The Most Fun Trade That Won’t Happen: Pete Alonso for Manny Machado

In this MLB The Show style trade, the Mets send Pete Alonso to the Padres for Manny Machado. Would both teams get better with this deal?

NEW YORK, NEW YORK - JUNE 11: (NEW YORK DAILIES OUT) Manny Machado #13 of the San Diego Padres in action against Pete Alonso #20 of the New York Mets at Citi Field on June 11, 2021 in New York City. The Mets defeated the Padres 3-2. (Photo by Jim McIsaac/Getty Images)

Let’s start by stating the obvious. The mock trade we are going to discuss today is never going to happen. Star players like Manny Machado and Pete Alonso rarely get traded, and never in a straight swap for each other.

There are countless reasons why both of these franchises would prefer to stick with their guy, both in the short and long-term views. Still, in a strange multiverse where A.J. Preller and David Stearns throw caution into the wind and make this bold swap, both the Mets and the Padres could see great benefit.

Let’s explore this hypothetical MLB The Show type trade from all angles, and why this trade would make baseball more fun in 2024.

Why Would This Deal Help the Padres?

The trade we are breaking down is pretty simple. Alonso for Machado in a direct swap.

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From a Padres perspective, this deal would allow them to win now in 2024 without taking a step back, while clearing a massive salary from their payroll moving forward. Machado signed an 11-year, $350 million contract extension last offseason.

The deal was backloaded, so Machado is making $13 million a year over the next two seasons, before jumping to $35 million a year over the final seven years of the deal. Clearing this money off the books would be massively beneficial to a Padres team that has to get their payroll under control.

Moving forward, the Padres would be building around Xander Bogaerts and Fernando Tatis Jr., having traded both Machado and Juan Soto in the same offseason. While the loss of Machado would be massive, the same could be said about the addition of Alonso for 2024.

Everyone in the Padres infield could shift one spot to the left to make room for Alonso at first base, pushing Jake Cronenworth and Ha-Seong Kim into their more natural positions of second base and shortstop respectively. Bogaerts would have to play third, unless of course the Padres decided to put Kim there instead.

While Alonso is a step down defensively compared to Machado, the Padres would have more than enough in place to absorb the loss. Meanwhile, Alonso could represent an upgrade when it comes to run production in the heart of San Diego’s lineup.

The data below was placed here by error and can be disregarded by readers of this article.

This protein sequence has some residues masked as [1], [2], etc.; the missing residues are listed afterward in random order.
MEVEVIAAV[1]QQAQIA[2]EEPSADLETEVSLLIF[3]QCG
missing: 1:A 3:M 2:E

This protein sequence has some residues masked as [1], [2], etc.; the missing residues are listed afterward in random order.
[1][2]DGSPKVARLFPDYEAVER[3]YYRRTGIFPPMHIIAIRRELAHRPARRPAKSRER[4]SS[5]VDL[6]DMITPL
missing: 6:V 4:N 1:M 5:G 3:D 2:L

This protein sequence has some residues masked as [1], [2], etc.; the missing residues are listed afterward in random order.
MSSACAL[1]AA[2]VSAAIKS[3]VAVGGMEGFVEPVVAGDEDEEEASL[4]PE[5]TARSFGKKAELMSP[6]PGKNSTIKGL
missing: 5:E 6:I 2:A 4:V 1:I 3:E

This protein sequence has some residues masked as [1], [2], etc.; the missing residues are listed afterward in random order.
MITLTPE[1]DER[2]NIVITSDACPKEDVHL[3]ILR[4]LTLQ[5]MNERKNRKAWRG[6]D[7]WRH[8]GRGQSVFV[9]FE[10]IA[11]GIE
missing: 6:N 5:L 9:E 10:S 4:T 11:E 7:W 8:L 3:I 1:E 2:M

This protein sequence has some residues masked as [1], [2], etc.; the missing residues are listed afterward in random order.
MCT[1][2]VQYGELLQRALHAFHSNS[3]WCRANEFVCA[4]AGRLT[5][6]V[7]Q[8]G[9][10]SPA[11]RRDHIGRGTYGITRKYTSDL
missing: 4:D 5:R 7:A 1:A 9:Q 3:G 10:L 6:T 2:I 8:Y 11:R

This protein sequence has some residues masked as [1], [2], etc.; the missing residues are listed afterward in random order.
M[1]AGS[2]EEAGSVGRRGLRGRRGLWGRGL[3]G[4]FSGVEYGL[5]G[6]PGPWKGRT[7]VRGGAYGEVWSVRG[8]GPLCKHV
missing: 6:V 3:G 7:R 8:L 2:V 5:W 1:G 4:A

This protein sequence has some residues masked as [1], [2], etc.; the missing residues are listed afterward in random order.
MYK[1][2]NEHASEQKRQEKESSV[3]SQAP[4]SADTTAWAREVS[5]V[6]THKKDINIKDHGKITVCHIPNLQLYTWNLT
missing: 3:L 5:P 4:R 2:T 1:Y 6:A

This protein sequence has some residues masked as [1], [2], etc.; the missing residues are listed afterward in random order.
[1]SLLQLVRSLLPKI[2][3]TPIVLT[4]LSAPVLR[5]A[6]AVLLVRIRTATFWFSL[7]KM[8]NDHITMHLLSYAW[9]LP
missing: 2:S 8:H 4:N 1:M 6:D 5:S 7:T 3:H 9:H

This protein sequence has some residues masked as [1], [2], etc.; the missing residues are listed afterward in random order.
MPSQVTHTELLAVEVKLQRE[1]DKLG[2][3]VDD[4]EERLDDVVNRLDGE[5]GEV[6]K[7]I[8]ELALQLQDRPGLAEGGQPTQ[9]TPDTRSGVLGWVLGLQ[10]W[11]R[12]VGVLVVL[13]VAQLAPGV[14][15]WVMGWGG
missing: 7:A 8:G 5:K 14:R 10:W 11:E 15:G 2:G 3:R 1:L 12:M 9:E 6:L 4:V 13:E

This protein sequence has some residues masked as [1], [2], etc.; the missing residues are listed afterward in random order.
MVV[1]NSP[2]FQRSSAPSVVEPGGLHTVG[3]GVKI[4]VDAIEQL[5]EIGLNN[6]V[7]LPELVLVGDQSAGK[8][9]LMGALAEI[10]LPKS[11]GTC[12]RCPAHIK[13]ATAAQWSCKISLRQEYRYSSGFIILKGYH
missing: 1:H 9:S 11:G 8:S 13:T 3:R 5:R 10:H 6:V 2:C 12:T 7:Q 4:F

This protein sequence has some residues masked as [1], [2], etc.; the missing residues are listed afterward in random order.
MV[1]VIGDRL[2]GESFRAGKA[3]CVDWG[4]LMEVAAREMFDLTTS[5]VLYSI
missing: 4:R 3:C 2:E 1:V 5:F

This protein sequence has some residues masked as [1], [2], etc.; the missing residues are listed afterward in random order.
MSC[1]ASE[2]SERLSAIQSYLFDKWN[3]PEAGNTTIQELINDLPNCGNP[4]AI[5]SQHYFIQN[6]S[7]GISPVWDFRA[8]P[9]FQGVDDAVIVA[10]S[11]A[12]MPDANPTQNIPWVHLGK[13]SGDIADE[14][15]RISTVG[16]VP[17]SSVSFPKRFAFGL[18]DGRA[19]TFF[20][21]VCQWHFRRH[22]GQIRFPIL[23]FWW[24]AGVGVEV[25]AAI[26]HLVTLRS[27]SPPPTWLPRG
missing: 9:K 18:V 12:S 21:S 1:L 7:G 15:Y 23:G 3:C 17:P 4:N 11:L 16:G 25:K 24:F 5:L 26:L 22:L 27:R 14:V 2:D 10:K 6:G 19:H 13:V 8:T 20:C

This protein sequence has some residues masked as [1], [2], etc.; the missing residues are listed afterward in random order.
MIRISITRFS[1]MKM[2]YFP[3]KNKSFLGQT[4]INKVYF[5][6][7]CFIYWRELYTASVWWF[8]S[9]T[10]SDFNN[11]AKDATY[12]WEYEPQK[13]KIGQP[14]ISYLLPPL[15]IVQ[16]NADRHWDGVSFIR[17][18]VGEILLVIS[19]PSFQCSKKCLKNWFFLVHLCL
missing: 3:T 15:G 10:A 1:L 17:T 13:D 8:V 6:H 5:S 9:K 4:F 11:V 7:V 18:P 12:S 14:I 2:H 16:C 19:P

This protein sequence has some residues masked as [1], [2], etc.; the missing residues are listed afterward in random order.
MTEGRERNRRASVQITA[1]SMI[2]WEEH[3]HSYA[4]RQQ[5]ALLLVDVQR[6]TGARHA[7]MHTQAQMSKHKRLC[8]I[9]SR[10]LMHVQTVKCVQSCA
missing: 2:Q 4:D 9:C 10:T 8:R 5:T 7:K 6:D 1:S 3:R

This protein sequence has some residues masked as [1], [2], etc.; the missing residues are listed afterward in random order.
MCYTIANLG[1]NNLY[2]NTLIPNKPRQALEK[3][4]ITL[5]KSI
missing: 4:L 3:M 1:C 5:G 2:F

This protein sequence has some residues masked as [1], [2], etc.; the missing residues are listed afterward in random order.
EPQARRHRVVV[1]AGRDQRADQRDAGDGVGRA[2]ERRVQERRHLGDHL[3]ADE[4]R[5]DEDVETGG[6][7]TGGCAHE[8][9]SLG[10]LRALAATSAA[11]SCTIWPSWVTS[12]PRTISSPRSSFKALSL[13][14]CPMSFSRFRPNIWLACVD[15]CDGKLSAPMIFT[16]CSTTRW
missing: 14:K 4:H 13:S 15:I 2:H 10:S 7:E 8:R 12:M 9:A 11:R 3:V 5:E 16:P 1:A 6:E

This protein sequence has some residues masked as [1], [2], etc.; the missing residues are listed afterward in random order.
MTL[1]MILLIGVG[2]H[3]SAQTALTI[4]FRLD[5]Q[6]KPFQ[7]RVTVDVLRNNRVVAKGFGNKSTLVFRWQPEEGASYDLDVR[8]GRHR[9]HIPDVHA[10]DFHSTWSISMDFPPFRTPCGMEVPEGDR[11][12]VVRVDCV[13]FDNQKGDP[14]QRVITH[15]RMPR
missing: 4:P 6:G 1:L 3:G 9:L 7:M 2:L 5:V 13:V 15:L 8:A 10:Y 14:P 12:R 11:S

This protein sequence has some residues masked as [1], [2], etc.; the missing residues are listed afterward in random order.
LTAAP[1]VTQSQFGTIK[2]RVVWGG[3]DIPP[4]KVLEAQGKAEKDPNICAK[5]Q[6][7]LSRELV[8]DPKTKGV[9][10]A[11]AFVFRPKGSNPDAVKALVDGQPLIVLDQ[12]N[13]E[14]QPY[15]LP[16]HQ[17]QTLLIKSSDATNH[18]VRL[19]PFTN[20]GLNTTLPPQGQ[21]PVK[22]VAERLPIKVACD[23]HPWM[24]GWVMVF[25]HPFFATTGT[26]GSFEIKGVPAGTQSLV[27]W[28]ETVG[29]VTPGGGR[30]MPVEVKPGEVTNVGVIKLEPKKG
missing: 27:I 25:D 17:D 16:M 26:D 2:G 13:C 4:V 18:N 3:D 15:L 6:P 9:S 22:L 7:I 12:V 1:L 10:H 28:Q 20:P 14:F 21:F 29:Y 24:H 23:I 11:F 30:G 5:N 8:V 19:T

Since 2019, Alonso leads Major League Baseball with 192 home runs and 498 RBIs.

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Machado finds himself just outside of the top 10 in home runs since 2019 at 138, but is ranked eighth when it comes to his 431 RBIs. Alonso trails Machado in OBP by three points, while having over a 30 point lead when it comes to slugging percentage.

Put those numbers together and Alonso’s .870 OPS since 2019 is well above the .839 mark of Machado. His 133 wRC+ is better than Machado’s (127) as well. This past season, Alonso hit 46 home runs and drove in 118 runs. Machado hit 30 home runs and drove in 91.

After a down-season where the Padres really failed to meet expectations, swapping the Machado for Alonso could be the exact type of personality shift that their clubhouse needs.

Now the downside to Alonso is that he comes with just one year of control, but that would not prevent the Padres from re-signing him in free agency if the fit worked well.

While Alonso will get top dollar in free agency, he would be hard-pressed to top the remaining nine years and $279 million that would be owed to Machado after the 2024 season. Either they keep Alonso at a lesser dollar amount, or they let him walk in free agency and collect the comp picks after extending him the qualifying offer.

Despite how good Machado is, that contract would be considered a negative asset in a vacuum. To turn that into one year of Pete Alonso, and the comp picks that come with him, would be more than fair value in the long run and it would open up so much flexibility for the Padres to do other things.

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Why Would This Deal Help the Mets?

From a Mets perspective this trade would be about staking their future to a left side of the infield of Manny Machado and Francisco Lindor. Both Machado and Lindor are on a Hall of Fame track, being two-way players that help immensely both offensively and defensively.